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Off the subject: Terebentine Essence

tui34tui34 Béziers, Herault, FrancePosts: 1,353
Hello

Would anyone know what terebentine essence is?  I was referred this mixed with linseed oil 50/50 to polish wooden furniture. 

I have translated it from French which is exactly the same words. I am none the wiser.  Has anybody on this site used this?

Thanks
Tui
A good hoeing is worth two waterings.

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Posts

  • floraliesfloralies Haute-Garonne SW FrancePosts: 1,412
    I think it's tupentine @tui34, not used it myself.
  • philippasmith2philippasmith2 Posts: 1,044
    I wonder if @Obelixx may know as she does some furniture restoration I think ?
  • Pete.8Pete.8 Billericay, EssexPosts: 7,650
    Knowledge is knowing that a tomato is a fruit.
    Wisdom is not putting it in a fruit salad.
  • tui34tui34 Béziers, Herault, FrancePosts: 1,353
    OK thank you - then if that's turps, would you know what "White Spirit" is. (The French use this english term) for cleaning paintbrushes.  "Alcohol à Bruler" is Meths.  Hmmm.
    A good hoeing is worth two waterings.

  • tui34tui34 Béziers, Herault, FrancePosts: 1,353
    I had a look at your translation site @Pete.8 and it said it was oil of turpentine.  Maybe less refined than turps?  Anyway, it is a good furniture polish.  Thanks for that folks.
    A good hoeing is worth two waterings.

  • JennyJJennyJ DoncasterPosts: 4,626
    Turpentine is made from tree resin, white spirit from petroleum distillates (so also from trees/plants ultimately - prehistoric ones). Google found me this https://www.thecreativefolk.com/white-spirit-vs-turpentine/
  • tui34tui34 Béziers, Herault, FrancePosts: 1,353
    Yes!  I saw that Terebentine (on a French site) was made from tree resin that's why I couldn't work it out so, it is indeed turps and White Spirit is, as you say from petroleum distillates.  That makes sense!  Thank you!  @JennyJ    
    A good hoeing is worth two waterings.

  • ObelixxObelixx Vendée, Western FrancePosts: 26,413
    edited 13 October
    I wouldn't use linseed oil to polish furniture as it's sticky.

    I do use equal parts methanol, turps/térébentine and white spirit to clean furniture I'm planning to restore or renovate.  It helps remove dirt and make surfaces easier to pre as well as feeding the wood.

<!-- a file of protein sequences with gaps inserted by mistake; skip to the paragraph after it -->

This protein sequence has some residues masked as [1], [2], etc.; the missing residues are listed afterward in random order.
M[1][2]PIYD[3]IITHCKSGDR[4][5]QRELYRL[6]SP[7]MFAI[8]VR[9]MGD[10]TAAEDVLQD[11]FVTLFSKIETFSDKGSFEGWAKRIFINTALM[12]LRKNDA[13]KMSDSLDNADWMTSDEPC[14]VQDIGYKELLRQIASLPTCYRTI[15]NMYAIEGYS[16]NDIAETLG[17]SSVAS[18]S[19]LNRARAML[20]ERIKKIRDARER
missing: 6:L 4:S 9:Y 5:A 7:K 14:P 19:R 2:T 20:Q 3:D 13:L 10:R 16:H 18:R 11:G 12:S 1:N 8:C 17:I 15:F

You need to do it in a well aired space, apply with a  lint free cloth or a brush or a pan scrub depending on the surface - cloth for smooth, brush for intricate carved bits and pan scrub for tight corners where one surface meets another- and the level of ingrained muck.  Leave it for a day then apply again and remove with a cloth.   Leave to dry then sand and either feed or oil it or prime it and paint it.

    When I want to feed furniture I use a mix of 1 lemon squeezed into a litre of cheap olive oil.  Shake well and apply with a cloth.  leave to soak in for a day then repeat it needed.  Wipe off any excess that hasn't soaked in.   leave at least a day before putting things on the surface.  It makes a good protection and the furniture glows quietly.  Can be dusted with a damp cloth and is much easier to renew than wax polish.
    "We don't stop playing because we grow old; we grow old because we stop playing." - George Bernard Shaw
  • tui34tui34 Béziers, Herault, FrancePosts: 1,353
    Thank you @Obelixx   Some great handy hints.  I suppose methanol is Alcool à Bruler?  You could get quite silly after an afternoon's work!!

    Olive oil, especially down here is widely used.  You can always have a swig.  

    Hope you are having some sunny weather up there.
    A good hoeing is worth two waterings.

  • ObelixxObelixx Vendée, Western FrancePosts: 26,413
    We are thanks.  Methanol is sold as Methanol in DIY stores and Leclerc here. It doesn't have to be extra virgin and the lady who gave me that tip said use the second pressing that's sold for cooking.  I can't always get that here so I use the cheapest EV olive oil.  It's also good for wooden handles on garden tools - after you've scrubbed off al the muck and let them dry.
    "We don't stop playing because we grow old; we grow old because we stop playing." - George Bernard Shaw
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